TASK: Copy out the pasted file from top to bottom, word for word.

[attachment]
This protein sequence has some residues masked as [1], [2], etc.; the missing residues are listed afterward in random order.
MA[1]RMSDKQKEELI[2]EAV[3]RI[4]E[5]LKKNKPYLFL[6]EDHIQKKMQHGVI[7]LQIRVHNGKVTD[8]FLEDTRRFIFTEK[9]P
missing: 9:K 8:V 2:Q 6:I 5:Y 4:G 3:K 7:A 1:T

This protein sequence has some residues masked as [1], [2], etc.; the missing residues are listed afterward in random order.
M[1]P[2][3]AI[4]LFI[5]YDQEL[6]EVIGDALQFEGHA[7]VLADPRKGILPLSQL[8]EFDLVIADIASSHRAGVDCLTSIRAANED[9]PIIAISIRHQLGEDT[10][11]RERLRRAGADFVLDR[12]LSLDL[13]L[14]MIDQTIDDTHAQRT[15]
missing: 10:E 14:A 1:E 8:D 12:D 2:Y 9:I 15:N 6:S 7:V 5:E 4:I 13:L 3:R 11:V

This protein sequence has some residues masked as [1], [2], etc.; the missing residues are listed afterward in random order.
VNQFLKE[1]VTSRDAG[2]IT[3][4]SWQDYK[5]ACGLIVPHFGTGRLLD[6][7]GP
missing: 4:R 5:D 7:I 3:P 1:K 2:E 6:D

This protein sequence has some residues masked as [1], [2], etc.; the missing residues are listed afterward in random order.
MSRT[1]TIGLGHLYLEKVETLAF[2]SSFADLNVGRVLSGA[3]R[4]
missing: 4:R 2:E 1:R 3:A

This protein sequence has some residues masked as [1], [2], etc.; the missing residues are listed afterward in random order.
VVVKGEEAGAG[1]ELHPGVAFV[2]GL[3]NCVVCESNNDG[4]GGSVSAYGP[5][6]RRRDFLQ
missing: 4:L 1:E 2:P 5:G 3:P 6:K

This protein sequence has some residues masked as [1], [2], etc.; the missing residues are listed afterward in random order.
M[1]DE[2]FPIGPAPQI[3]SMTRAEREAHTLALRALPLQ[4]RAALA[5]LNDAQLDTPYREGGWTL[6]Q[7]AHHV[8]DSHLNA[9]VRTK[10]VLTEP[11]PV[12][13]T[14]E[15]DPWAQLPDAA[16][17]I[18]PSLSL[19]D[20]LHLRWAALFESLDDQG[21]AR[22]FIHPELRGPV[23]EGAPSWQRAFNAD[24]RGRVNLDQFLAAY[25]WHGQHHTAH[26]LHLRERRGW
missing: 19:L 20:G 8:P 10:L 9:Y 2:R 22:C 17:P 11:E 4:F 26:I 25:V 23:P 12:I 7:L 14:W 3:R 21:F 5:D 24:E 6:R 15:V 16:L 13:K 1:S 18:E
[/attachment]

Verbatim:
This protein sequence has some residues masked as [1], [2], etc.; the missing residues are listed afterward in random order.
MA[1]RMSDKQKEELI[2]EAV[3]RI[4]E[5]LKKNKPYLFL[6]EDHIQKKMQHGVI[7]LQIRVHNGKVTD[8]FLEDTRRFIFTEK[9]P
missing: 9:K 8:V 2:Q 6:I 5:Y 4:G 3:K 7:A 1:T

This protein sequence has some residues masked as [1], [2], etc.; the missing residues are listed afterward in random order.
M[1]P[2][3]AI[4]LFI[5]YDQEL[6]EVIGDALQFEGHA[7]VLADPRKGILPLSQL[8]EFDLVIADIASSHRAGVDCLTSIRAANED[9]PIIAISIRHQLGEDT[10][11]RERLRRAGADFVLDR[12]LSLDL[13]L[14]MIDQTIDDTHAQRT[15]
missing: 10:E 14:A 1:E 8:D 12:D 2:Y 9:I 15:N 6:S 7:V 5:E 4:I 13:L 3:R 11:V

This protein sequence has some residues masked as [1], [2], etc.; the missing residues are listed afterward in random order.
VNQFLKE[1]VTSRDAG[2]IT[3][4]SWQDYK[5]ACGLIVPHFGTGRLLD[6][7]GP
missing: 4:R 5:D 7:I 3:P 1:K 2:E 6:D

This protein sequence has some residues masked as [1], [2], etc.; the missing residues are listed afterward in random order.
MSRT[1]TIGLGHLYLEKVETLAF[2]SSFADLNVGRVLSGA[3]R[4]
missing: 4:R 2:E 1:R 3:A

This protein sequence has some residues masked as [1], [2], etc.; the missing residues are listed afterward in random order.
VVVKGEEAGAG[1]ELHPGVAFV[2]GL[3]NCVVCESNNDG[4]GGSVSAYGP[5][6]RRRDFLQ
missing: 4:L 1:E 2:P 5:G 3:P 6:K

This protein sequence has some residues masked as [1], [2], etc.; the missing residues are listed afterward in random order.
M[1]DE[2]FPIGPAPQI[3]SMTRAEREAHTLALRALPLQ[4]RAALA[5]LNDAQLDTPYREGGWTL[6]Q[7]AHHV[8]DSHLNA[9]VRTK[10]VLTEP[11]PV[12][13]T[14]E[15]DPWAQLPDAA[16][17]I[18]PSLSL[19]D[20]LHLRWAALFESLDDQG[21]AR[22]FIHPELRGPV[23]EGAPSWQRAFNAD[24]RGRVNLDQFLAAY[25]WHGQHHTAH[26]LHLRERRGW
missing: 19:L 20:G 8:P 10:L 9:Y 2:R 22:C 17:P 11:E 4:F 26:I 25:V 23:P 12:I 7:L 14:W 3:R 21:F 5:D 24:E 6:R 15:V 16:L 13:K 1:S 18:E